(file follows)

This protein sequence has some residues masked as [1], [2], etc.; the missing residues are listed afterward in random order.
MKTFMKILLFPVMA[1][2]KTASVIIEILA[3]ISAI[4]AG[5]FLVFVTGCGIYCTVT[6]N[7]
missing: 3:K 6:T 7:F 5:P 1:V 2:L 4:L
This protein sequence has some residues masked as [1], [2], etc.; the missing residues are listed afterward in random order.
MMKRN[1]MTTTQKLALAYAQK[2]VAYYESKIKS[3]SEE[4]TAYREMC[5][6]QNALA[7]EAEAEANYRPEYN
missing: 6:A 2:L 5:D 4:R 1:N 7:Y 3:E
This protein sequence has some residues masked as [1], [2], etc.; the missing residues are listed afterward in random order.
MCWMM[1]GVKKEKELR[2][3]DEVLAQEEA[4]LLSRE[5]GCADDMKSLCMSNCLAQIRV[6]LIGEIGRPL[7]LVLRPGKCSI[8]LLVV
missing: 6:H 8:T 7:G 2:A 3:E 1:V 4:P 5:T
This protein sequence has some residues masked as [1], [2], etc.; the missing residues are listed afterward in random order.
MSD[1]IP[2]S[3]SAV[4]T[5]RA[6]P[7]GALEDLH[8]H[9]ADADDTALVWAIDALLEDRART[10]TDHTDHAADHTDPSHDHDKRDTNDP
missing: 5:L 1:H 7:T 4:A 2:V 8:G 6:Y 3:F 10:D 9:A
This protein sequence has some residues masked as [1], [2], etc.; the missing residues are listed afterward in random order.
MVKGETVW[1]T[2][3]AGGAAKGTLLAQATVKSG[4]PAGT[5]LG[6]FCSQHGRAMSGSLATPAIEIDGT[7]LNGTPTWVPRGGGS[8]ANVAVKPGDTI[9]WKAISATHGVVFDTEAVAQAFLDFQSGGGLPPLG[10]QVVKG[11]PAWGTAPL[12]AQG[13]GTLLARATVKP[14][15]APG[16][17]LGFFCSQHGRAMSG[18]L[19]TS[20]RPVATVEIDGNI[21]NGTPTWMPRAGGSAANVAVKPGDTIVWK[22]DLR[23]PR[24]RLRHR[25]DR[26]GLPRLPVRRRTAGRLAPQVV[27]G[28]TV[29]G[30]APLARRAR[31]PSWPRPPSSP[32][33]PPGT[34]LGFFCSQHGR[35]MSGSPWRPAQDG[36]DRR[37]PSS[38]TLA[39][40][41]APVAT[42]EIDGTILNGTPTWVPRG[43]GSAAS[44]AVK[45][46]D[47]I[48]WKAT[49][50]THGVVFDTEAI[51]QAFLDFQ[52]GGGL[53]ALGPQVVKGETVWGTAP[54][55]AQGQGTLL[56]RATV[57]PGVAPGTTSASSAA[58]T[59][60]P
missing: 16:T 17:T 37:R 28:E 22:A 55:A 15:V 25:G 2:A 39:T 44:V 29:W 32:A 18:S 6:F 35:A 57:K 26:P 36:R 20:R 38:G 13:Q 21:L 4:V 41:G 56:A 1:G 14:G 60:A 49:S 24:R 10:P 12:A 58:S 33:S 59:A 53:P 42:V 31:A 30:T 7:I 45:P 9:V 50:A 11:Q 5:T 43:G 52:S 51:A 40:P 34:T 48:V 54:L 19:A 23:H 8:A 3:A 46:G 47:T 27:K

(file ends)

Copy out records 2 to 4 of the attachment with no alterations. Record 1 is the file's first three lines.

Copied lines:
This protein sequence has some residues masked as [1], [2], etc.; the missing residues are listed afterward in random order.
MMKRN[1]MTTTQKLALAYAQK[2]VAYYESKIKS[3]SEE[4]TAYREMC[5][6]QNALA[7]EAEAEANYRPEYN
missing: 6:A 2:L 5:D 4:R 1:N 7:Y 3:E
This protein sequence has some residues masked as [1], [2], etc.; the missing residues are listed afterward in random order.
MCWMM[1]GVKKEKELR[2][3]DEVLAQEEA[4]LLSRE[5]GCADDMKSLCMSNCLAQIRV[6]LIGEIGRPL[7]LVLRPGKCSI[8]LLVV
missing: 6:H 8:T 7:G 2:A 3:E 1:V 4:P 5:T
This protein sequence has some residues masked as [1], [2], etc.; the missing residues are listed afterward in random order.
MSD[1]IP[2]S[3]SAV[4]T[5]RA[6]P[7]GALEDLH[8]H[9]ADADDTALVWAIDALLEDRART[10]TDHTDHAADHTDPSHDHDKRDTNDP
missing: 5:L 1:H 7:T 4:A 2:V 8:G 6:Y 3:F 10:D 9:A